- the July precipitation outlook from the Climate Prediction Center tilts towards above normal precipitation for the southern one half of Minnesota, but indicates no significant tendencies away from climatological probabilities for the northern half of the state. July precipitation normals range from just over three inches in far northwestern Minnesota, to over four inches in eastern sections of the state. The July temperature outlook leans towards below normal values in the southern one third of the state, but shows no significant tendencies away from climatological probabilities elsewhere in Minnesota. Normal July high temperatures are in the low to mid 80's. Normal July lows are around 60 degrees.
- the 90-day precipitation outlook for July through September shows no significant tendencies away from climatological probabilities. The July though September temperature outlook also indicates no significant tendencies away from climatological probabilities.
- the National Weather Service produces long-range probabilistic river stage and discharge outlooks for the Red River, Minnesota River, and Mississippi River basins. A hydrologic model is initialized using the current conditions of stream flow and soil moisture across a basin. The model is allowed to run into the future with multiple scenarios using more than 30 years of historical climatological data. The climatological data are weighted by 90-day climate outlooks for temperature and precipitation trends. Model output offers a complete range of probabilistic values of stream stage and discharge for numerous forecast points. The product provides a risk assessment tool which can be used in long-range planning decisions involving flooding or low flow concerns. These products are part of the National Weather Service's Advanced Hydrologic Prediction Service (AHPS) and are produced near the middle of each month.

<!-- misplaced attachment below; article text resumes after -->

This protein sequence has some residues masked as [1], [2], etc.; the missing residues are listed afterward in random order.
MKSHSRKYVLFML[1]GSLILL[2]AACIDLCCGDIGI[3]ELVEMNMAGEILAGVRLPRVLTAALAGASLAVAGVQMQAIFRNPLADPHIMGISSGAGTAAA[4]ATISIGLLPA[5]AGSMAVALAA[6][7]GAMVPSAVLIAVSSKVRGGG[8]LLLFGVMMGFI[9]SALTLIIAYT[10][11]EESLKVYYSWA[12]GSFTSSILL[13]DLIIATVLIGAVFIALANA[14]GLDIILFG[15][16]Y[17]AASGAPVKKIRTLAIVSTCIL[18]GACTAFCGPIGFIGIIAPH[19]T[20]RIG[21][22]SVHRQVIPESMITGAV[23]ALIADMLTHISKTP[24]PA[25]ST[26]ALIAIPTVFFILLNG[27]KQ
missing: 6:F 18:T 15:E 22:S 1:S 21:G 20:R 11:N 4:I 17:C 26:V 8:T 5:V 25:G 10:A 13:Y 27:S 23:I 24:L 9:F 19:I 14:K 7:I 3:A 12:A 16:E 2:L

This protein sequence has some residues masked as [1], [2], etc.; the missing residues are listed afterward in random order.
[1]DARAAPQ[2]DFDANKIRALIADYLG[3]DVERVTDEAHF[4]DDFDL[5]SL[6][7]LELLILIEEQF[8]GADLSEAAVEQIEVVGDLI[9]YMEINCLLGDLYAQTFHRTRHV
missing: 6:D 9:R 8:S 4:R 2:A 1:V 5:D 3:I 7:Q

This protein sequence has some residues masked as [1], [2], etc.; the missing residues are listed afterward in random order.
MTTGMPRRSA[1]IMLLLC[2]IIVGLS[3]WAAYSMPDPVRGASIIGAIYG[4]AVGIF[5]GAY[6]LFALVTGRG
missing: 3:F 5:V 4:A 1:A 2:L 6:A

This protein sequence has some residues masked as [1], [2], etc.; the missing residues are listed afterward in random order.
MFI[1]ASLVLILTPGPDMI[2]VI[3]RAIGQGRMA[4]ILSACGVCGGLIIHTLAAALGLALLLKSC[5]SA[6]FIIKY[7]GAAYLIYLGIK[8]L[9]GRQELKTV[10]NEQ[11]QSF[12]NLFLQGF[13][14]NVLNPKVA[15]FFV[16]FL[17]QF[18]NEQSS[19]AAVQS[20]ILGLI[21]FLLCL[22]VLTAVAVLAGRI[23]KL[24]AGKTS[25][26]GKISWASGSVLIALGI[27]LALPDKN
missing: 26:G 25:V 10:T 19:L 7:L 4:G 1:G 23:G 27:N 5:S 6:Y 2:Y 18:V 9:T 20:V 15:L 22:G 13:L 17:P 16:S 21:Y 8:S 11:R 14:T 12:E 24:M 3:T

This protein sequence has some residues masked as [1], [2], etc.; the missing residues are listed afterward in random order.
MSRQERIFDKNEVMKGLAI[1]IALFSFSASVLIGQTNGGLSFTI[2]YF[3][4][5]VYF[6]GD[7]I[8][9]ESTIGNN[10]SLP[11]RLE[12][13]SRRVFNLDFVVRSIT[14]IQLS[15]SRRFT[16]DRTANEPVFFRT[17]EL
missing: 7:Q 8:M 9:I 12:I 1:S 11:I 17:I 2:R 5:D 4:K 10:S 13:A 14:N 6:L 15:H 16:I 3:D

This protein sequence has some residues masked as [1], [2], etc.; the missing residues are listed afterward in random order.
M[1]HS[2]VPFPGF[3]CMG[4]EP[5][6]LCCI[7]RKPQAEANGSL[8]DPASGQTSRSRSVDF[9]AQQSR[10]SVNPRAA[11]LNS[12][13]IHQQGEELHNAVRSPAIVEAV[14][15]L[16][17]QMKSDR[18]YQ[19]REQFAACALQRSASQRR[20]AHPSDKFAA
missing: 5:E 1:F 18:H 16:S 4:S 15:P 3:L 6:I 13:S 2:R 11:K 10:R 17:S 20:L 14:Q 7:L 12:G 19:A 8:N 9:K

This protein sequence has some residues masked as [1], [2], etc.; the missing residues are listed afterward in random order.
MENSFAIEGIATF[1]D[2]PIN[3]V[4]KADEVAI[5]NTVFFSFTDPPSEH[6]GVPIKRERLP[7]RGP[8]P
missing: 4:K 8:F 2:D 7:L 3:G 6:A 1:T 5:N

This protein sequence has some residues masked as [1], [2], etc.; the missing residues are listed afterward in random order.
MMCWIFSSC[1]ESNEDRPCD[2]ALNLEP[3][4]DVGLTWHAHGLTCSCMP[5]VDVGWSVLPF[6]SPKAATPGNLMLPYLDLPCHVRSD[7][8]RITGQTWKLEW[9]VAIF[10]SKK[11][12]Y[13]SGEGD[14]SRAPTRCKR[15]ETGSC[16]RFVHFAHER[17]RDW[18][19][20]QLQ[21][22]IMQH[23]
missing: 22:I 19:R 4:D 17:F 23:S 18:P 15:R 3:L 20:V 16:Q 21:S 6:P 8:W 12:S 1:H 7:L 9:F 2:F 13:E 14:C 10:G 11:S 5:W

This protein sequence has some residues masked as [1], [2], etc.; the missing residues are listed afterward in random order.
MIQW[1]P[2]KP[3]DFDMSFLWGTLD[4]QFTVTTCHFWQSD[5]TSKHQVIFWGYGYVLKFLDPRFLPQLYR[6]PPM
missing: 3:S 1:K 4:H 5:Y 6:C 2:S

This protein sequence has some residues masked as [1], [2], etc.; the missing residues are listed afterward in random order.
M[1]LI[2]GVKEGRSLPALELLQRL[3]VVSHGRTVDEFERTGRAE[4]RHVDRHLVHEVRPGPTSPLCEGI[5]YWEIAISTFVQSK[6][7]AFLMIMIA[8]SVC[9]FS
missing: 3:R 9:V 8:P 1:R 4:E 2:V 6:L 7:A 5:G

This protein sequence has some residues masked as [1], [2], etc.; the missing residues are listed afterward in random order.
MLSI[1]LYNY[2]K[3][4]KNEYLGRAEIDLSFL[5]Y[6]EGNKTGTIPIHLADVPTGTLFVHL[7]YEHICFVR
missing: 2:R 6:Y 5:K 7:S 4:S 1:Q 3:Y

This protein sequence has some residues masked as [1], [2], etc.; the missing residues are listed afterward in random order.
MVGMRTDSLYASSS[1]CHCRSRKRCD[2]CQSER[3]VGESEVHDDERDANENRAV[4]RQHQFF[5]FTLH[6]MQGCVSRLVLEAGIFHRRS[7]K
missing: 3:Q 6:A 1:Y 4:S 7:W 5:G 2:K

FROM THE AUTHOR
NOTES FROM AROUND THE STATE
- noneUPCOMING DATES OF NOTE
- July 17, Climate Prediction Center releases 30/90 day temperature and precipitation outlooksWEB SITES FEATURED IN THIS EDITION
http://climate.umn.edu - Minnesota Climatology Working Group
http://www.drought.unl.edu/ - National Drought Mitigation Center
- Minnesota Agricultural Statistics Service
http://mrcc.sws.uiuc.edu/ - Midwestern Regional Climate Center
http://swroc.coafes.umn.edu/ - University of Minnesota Southwest Research and Outreach Center, Lamberton
- U.S. Geological Survey, Minnesota
- Minnesota DNR Division of Waters
- Minnesota DNR Division of Forestry
http://www.cpc.ncep.noaa.gov - Climate Prediction Center
http://www.crh.noaa.gov/ahps - National Weather Service, Central Region Headquarters